Kim O'Hara wrote:I am eternally (well, so far!) curious about why and how people manage to maintain irrational beliefs in the face of overwhelming evidence to the contrary.
You mean irrational beliefs like these?
Climate change "science" involves the commission of the informal fallacy of insufficient sample sizes
which qualifies the predictions as commissions of the informal fallacy known as hasty generalization
, a.k.a.: -
the fallacy of insufficient statistics/the fallacy of insufficient sample: basing broad conclusions regarding the statistics of a survey from a small sample group that fails to sufficiently represent all the data-
generalization from the particular/leaping to a conclusion/hasty induction/secundum quid
: inductive generalization based on insufficient evidence; essentially making a hasty conclusion without considering all of the variables
Climate change "science" also involves the commission of the informal fallacy called cum hoc ergo propter hoc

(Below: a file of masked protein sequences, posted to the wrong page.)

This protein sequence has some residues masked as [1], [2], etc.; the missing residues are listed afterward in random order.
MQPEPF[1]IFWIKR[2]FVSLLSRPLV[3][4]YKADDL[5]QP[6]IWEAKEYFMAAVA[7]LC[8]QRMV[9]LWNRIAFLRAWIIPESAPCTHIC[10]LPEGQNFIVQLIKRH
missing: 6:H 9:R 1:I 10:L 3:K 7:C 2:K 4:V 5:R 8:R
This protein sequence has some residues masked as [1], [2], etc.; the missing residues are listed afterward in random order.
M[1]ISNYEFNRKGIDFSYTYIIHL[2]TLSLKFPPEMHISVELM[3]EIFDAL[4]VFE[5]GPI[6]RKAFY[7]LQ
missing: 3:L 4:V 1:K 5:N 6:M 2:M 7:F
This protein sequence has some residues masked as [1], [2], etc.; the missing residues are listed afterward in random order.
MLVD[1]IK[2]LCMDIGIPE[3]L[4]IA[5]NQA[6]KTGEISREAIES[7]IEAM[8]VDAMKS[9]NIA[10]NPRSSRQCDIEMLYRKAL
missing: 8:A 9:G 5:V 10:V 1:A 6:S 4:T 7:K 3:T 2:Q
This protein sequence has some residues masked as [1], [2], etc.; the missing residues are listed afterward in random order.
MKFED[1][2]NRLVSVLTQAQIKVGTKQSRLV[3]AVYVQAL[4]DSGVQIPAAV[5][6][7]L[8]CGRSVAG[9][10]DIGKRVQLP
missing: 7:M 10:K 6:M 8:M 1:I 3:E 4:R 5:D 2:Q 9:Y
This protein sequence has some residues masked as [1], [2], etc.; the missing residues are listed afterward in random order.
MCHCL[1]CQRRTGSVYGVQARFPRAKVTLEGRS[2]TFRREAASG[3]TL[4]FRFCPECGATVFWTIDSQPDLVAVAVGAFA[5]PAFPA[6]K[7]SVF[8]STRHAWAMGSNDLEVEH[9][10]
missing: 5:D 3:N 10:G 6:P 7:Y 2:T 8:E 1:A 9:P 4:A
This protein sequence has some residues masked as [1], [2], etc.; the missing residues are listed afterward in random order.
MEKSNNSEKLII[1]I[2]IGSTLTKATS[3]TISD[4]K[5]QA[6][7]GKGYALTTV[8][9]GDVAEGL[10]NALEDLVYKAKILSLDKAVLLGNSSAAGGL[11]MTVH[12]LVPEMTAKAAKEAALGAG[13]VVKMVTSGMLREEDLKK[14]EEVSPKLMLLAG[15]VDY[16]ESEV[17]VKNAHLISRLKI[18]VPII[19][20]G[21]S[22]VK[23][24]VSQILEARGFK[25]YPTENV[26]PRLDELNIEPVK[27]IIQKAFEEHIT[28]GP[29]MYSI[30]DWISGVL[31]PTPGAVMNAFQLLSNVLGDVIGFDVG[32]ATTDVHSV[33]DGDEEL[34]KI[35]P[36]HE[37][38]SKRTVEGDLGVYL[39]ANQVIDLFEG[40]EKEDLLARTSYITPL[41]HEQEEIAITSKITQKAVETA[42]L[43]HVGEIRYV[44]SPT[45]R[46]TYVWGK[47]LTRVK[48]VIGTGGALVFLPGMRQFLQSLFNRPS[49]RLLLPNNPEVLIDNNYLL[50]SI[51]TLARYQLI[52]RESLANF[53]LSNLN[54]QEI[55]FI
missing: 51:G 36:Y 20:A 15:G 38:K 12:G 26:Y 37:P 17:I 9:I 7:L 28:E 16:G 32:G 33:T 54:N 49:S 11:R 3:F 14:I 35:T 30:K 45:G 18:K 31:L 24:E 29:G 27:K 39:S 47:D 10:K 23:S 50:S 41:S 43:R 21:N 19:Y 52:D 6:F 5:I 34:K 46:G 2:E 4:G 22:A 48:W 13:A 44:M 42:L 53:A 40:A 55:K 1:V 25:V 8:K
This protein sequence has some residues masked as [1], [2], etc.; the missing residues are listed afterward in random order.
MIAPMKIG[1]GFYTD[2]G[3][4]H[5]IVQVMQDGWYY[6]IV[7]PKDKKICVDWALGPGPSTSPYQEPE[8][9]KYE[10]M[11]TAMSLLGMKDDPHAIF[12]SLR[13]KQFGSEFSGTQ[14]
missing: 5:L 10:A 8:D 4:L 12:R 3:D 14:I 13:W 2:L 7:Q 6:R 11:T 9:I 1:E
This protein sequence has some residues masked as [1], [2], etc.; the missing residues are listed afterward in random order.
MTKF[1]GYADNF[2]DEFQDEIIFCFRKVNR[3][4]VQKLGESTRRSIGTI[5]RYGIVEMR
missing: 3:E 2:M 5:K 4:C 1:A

. a.k.a., correlation proves causation
--a faulty assumption that correlation between two variables implies that one causes the other. In this case, the fallacy is committed when the claim is made that global warming has an anthropogenic cause. It also involves the informal fallacies of the single cause (causal oversimplification
)--it is assumed that there is one, simple cause of an outcome when in reality it may have been caused by a number of only jointly sufficient causes (which takes us back to hasty generalization); incomplete comparison
– where not enough information is provided to make a complete comparison; regression fallacy
--ascribes cause where none exists. The flaw is failing to account for natural fluctuations. It is frequently a special kind of the post hoc
fallacy; argumentum ad populum
(appeal to widespread belief, bandwagon argument, appeal to the majority
, appeal to the people)--where a proposition is claimed to be true or good solely because many people believe it to be so; and an appeal to emotion
--where an argument is made due to the manipulation of emotions, rather than the use of valid reasoning, in this instance it is a special appeal to fear
where the argument is made by increasing fear and prejudice not only towards to the opposing side but aslo by appealing to an imminent yet somehow unknown future danger.